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The Globally Harmonized System of Classification and Labelling of Chemicals (GHS)

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Description

Description

Currently many different countries have different systems for classification and labelling of chemical products. In addition, several different systems can exist even within the same country. This situation has been expensive for governments to regulate and enforce, costly for companies who have to comply with many different systems, and confusing for workers who need to understand the hazards of a chemical in order to work safely.

The purpose of this module is to provide information on Globally Harmonized System of Classification and Labelling of Chemicals (GHS), why it was developed, and how it relates to the sound management of chemicals.

Components:

Overview

Introduction

  • What is the GHS?
  • Background
  • Why was the GHS developed?
  • What was the International Mandate?
  • What are the benefits?
  • How is the GHS to be applied?
  • Are all chemicals covered by the GHS?
  • Will all hazardous chemicals require a GHS label and Safety Data Sheet?
  • How will the GHS impact existing regulations?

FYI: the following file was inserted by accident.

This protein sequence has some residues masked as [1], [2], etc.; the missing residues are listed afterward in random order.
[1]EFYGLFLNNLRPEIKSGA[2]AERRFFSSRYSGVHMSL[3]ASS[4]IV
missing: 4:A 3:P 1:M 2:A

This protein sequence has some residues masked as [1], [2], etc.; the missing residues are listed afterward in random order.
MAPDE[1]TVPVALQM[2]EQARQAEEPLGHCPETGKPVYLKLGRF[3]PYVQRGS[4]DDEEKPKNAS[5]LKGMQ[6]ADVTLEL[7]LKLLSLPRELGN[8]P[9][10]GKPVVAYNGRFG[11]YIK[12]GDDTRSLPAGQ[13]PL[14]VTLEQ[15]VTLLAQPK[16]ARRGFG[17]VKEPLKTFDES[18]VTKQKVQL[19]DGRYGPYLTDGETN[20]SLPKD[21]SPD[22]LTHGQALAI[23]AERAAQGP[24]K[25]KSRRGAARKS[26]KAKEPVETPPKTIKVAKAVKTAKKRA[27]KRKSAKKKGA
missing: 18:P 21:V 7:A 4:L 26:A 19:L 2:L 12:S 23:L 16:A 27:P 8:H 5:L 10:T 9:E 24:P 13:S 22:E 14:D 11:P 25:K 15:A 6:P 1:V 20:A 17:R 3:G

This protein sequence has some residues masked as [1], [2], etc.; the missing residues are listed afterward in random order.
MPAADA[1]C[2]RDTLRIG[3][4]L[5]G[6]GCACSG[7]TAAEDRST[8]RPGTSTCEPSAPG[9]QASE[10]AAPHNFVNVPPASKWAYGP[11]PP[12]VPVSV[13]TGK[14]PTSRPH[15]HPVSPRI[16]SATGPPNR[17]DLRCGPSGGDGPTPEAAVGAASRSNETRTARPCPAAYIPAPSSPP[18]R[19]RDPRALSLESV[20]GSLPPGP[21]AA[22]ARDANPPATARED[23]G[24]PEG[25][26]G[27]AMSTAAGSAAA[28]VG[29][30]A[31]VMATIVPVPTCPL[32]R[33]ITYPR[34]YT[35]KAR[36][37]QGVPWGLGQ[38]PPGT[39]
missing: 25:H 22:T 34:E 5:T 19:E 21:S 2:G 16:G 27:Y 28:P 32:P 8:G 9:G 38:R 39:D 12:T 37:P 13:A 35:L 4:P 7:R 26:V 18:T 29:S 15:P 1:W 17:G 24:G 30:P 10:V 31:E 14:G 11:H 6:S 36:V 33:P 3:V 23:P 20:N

• How will the GHS impact countries without existing regulations?
  • What is Classification?
  • Hazard Classification

Physical hazards

  • Explosives
  • Flammable Gases
  • Flammable Aerosols
  • Oxidizing Gases
  • Gases Under Pressure
  • Flammable Liquids
  • Flammable Solids
  • Self-Reactive Substances
  • Pyrophoric Liquids
  • Pyrophoric Solids
  • Self-Heating Substances
  • Substances which, in contact
    with water emit flammable gases
  • Oxidizing Liquids
  • Oxidizing Solids
  • Organic Peroxides
  • Corrosive to Metals

Health hazards

  • Acute Toxicity
  • Skin Corrosion/Irritation
  • Serious Eye Damage/Eye Irritation
  • Respiratory or Skin Sensitization
  • Germ Cell Mutagenicity
  • Carcinogenicity
  • Reproductive Toxicology
  • Target Organ Systemic Toxicity – Single Exposure
  • Target Organ Systemic Toxicity – Repeated Exposure
  • Aspiration Toxicity

Environmental hazards

  • Hazardous to the Aquatic Environment
    • Acute aquatic toxicity
    • Chronic aquatic toxicity

Mixtures

  • What is the GHS approach to classifying mixtures?
  • What are bridging principles?
  • What testing is required?

Hazard communication

  • What factors influenced development of the GHS communication tools?
  • Labels
    • Symbols/Pictograms
    • Signal Words
    • Hazard Statements
    • GHS Pictograms and Hazard Classes
    • Transport “Pictograms”
    • Acute oral toxicity
  • Precautionary Statements and Pictograms
  • Product Identifier (Ingredient Disclosure)
  • Supplier Identification
  • Supplemental Information
  • How are multiple hazards handled on labels?
  • Is there a specific GHS label format / layout?
  • What about risk?
  • Are workplace containers covered in the GHS?
  • What is the GHS Safety Data Sheet (SDS)?
  • What is the difference between the GHS SDS and existing MSDSs/SDSs?
  • When should SDSs and labels be updated?
  • How does the GHS address Confidential Business Information (CBI)?
  • Does the GHS address training?

To learn more about registration on the portal, watch this YouTube introduction video

Contact us at elearning@dqs.co.za for more information.

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